Harry Kalas will live on for ages in the hearts of Phillies fans and players, but it's unclear how much longer the Citizens Bank Park restaurant Harry the K's will continue to bear his name.
Kalas' widow, Eileen Kalas, told us Friday that her attorney Dion Rassias, of the Beasley Firm, reached out to Phillies President Dave Montgomery to try and renegotiate a deal on using Harry's name and likeness on the restaurant located in the ballpark's Ashburn Alley section, named after fellow Phillies legend Richie Ashburn.
Eileen says the new deal was needed because Tobra Inc., which was Kalas' company, has been shut down and it was the company, not the Kalas estate, that had the licensing deal with the Phillies.
Eileen says Harry was paid $1,000 a year plus a percentage of sales from the restaurant, which she said didn't amount to much revenue for him. "People think that Harry made a lot of money off the restaurant. It's crazy," she told us Friday.
Eileen says the restaurant was her idea, one she mentioned to Phillies CEO Bill Giles years ago at a party.
According to Eileen, Montgomery told her attorney that the team was not willing to renegotiate a deal. Rassias did not return an e-mail seeking comment over the weekend.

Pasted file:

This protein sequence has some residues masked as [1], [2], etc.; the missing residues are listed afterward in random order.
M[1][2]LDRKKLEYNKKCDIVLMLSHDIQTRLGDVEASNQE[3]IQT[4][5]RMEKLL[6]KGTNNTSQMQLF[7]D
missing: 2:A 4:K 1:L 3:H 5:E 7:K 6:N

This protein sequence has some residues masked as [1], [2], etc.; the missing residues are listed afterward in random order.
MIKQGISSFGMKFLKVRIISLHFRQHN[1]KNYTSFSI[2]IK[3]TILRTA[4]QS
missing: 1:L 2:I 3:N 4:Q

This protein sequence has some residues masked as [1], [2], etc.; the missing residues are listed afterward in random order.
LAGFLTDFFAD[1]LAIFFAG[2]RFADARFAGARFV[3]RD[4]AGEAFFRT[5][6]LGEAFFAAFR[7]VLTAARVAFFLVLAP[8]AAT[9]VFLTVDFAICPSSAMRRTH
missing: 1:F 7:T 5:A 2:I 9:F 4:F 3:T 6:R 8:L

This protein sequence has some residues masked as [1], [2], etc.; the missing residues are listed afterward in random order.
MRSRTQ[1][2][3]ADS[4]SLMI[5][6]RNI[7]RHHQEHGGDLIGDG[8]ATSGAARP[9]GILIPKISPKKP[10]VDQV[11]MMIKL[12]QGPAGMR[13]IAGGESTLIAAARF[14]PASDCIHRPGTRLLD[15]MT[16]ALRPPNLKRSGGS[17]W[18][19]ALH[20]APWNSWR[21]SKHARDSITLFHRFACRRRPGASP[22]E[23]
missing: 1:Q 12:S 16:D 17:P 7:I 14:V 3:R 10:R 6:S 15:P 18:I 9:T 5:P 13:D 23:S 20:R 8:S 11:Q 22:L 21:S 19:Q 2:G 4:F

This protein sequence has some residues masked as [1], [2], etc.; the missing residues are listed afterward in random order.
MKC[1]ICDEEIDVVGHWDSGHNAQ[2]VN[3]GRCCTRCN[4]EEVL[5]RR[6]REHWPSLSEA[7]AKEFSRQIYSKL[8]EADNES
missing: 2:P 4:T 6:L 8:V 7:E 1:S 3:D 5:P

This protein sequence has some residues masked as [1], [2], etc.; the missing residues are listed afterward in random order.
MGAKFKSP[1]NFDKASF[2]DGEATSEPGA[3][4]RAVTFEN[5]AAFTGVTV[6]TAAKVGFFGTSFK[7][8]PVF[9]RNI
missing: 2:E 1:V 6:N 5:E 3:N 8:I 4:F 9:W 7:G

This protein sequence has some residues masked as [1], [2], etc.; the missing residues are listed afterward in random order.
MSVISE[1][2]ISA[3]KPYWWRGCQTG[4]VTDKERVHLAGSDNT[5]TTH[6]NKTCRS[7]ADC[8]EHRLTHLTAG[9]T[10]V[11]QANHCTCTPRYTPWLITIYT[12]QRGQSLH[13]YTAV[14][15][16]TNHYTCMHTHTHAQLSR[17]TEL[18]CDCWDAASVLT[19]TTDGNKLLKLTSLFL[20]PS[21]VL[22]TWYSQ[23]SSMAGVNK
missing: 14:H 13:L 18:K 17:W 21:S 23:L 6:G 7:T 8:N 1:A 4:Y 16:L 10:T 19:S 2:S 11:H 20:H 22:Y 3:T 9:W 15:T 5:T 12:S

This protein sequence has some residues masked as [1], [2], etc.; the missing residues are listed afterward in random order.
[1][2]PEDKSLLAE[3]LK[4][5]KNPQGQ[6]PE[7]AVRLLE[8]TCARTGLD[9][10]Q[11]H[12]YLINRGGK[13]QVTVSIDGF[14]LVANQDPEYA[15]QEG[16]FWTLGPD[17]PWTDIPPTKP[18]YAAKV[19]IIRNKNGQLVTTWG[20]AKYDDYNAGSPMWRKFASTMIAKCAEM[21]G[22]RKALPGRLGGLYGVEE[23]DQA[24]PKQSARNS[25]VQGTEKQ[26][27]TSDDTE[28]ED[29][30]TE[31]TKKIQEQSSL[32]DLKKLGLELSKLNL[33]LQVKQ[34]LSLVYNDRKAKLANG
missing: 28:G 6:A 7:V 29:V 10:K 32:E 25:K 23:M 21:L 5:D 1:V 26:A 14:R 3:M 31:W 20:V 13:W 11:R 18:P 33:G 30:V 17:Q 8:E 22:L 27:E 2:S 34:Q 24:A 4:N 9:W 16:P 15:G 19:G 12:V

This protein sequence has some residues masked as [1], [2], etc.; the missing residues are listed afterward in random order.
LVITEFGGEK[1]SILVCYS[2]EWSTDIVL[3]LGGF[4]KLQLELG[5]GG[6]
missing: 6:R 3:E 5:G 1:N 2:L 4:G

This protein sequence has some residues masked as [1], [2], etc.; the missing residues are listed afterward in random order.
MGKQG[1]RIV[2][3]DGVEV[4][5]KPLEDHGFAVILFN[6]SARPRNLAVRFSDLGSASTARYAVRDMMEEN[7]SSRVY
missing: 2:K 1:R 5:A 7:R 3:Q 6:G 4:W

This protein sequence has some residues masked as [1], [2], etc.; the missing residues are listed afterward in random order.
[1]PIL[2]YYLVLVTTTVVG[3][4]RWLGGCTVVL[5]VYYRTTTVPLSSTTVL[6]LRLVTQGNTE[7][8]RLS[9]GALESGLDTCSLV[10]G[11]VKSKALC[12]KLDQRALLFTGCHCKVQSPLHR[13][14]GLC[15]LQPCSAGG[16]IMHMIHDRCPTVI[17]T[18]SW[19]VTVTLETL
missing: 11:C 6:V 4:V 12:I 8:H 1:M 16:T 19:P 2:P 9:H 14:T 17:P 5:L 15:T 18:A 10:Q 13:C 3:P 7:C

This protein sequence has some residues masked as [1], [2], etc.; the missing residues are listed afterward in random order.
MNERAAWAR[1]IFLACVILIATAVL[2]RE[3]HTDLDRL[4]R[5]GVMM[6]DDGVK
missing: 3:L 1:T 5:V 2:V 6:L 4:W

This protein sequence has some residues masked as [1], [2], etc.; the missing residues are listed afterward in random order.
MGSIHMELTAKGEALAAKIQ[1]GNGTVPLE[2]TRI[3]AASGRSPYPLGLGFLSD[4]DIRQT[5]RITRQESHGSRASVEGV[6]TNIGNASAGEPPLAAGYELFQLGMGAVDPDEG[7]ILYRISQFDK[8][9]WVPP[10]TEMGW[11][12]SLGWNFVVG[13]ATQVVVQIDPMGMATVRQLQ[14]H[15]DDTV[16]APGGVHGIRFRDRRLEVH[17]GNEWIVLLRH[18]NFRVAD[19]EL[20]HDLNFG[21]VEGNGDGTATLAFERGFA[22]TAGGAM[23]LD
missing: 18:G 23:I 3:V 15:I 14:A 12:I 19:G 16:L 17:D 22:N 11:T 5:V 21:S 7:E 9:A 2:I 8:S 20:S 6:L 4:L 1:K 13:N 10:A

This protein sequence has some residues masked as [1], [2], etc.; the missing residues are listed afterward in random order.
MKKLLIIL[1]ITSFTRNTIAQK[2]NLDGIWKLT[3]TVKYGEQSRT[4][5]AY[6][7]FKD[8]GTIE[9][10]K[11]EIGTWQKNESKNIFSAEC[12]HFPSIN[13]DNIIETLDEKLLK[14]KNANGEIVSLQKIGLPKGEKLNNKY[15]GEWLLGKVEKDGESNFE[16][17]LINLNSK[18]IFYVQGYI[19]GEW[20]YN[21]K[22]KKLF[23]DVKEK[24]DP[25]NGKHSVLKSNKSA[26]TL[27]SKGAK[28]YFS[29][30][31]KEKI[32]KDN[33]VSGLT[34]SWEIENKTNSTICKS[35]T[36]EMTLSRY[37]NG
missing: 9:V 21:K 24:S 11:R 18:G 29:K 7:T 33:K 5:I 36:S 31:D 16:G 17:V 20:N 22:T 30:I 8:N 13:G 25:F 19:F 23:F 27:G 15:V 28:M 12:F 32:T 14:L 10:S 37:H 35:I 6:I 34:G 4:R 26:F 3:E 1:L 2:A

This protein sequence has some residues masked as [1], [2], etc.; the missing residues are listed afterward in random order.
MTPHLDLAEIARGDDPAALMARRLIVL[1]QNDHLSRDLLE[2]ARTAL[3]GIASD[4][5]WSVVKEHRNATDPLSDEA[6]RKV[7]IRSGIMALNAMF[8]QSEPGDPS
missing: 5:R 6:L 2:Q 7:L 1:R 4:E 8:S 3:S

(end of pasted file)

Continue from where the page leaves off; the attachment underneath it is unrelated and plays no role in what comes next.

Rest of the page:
"It's their ballpark and I guess they want to move on. Harry's dead and they want to move on," said Eileen, who sold the couple's home in Delaware County, is living in Delaware and is moving soon to California.
Phillies officials say they want Harry the K's to live on.
"The Phillies want the naming to continue indefinitely," says Phillies spokeswoman Bonnie Clark. "However, Dion indicated that Eileen is looking for different financial terms and she has the right to terminate its use at the end of the 2010 season. David expressed his disappointment to Dion, since our goal was, and continues to be, to honor Harry, who was thrilled when David told him that the restaurant would perpetually bear his name."
To read the rest of today's column, click here.